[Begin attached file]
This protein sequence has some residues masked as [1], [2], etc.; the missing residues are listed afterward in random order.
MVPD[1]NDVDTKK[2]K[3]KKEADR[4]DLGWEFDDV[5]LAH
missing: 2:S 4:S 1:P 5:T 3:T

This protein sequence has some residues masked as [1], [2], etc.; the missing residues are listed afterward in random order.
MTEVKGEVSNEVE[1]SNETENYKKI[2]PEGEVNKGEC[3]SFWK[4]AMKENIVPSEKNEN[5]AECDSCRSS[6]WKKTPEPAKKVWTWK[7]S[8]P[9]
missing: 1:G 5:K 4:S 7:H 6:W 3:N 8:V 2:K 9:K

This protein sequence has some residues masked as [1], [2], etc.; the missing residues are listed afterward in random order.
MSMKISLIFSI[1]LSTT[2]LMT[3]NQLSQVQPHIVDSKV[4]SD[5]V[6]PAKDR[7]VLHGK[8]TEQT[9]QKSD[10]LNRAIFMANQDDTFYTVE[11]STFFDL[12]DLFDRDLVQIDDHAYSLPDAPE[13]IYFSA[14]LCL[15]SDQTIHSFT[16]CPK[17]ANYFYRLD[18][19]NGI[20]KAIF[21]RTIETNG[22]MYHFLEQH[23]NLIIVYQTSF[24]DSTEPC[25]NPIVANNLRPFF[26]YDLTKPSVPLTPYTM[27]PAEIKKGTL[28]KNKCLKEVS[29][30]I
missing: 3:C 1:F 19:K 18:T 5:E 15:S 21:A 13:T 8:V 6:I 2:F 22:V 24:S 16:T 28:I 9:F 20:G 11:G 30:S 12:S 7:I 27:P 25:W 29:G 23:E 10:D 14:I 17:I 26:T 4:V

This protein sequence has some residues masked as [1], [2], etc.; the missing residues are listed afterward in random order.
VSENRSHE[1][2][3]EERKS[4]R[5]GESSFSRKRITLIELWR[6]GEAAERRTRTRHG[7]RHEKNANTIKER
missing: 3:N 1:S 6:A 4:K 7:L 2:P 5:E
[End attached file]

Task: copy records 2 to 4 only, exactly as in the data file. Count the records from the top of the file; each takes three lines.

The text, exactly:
This protein sequence has some residues masked as [1], [2], etc.; the missing residues are listed afterward in random order.
MTEVKGEVSNEVE[1]SNETENYKKI[2]PEGEVNKGEC[3]SFWK[4]AMKENIVPSEKNEN[5]AECDSCRSS[6]WKKTPEPAKKVWTWK[7]S[8]P[9]
missing: 1:G 5:K 4:S 7:H 6:W 3:N 8:V 2:K 9:K

This protein sequence has some residues masked as [1], [2], etc.; the missing residues are listed afterward in random order.
MSMKISLIFSI[1]LSTT[2]LMT[3]NQLSQVQPHIVDSKV[4]SD[5]V[6]PAKDR[7]VLHGK[8]TEQT[9]QKSD[10]LNRAIFMANQDDTFYTVE[11]STFFDL[12]DLFDRDLVQIDDHAYSLPDAPE[13]IYFSA[14]LCL[15]SDQTIHSFT[16]CPK[17]ANYFYRLD[18][19]NGI[20]KAIF[21]RTIETNG[22]MYHFLEQH[23]NLIIVYQTSF[24]DSTEPC[25]NPIVANNLRPFF[26]YDLTKPSVPLTPYTM[27]PAEIKKGTL[28]KNKCLKEVS[29][30]I
missing: 3:C 1:F 19:K 18:T 5:E 15:S 21:A 13:T 8:V 6:I 2:F 22:V 24:S 16:T 28:I 9:F 20:G 11:G 30:S 12:S 7:I 27:P 25:W 29:G 23:E 10:D 14:I 17:I 26:T 4:V

This protein sequence has some residues masked as [1], [2], etc.; the missing residues are listed afterward in random order.
VSENRSHE[1][2][3]EERKS[4]R[5]GESSFSRKRITLIELWR[6]GEAAERRTRTRHG[7]RHEKNANTIKER
missing: 3:N 1:S 6:A 4:K 7:L 2:P 5:E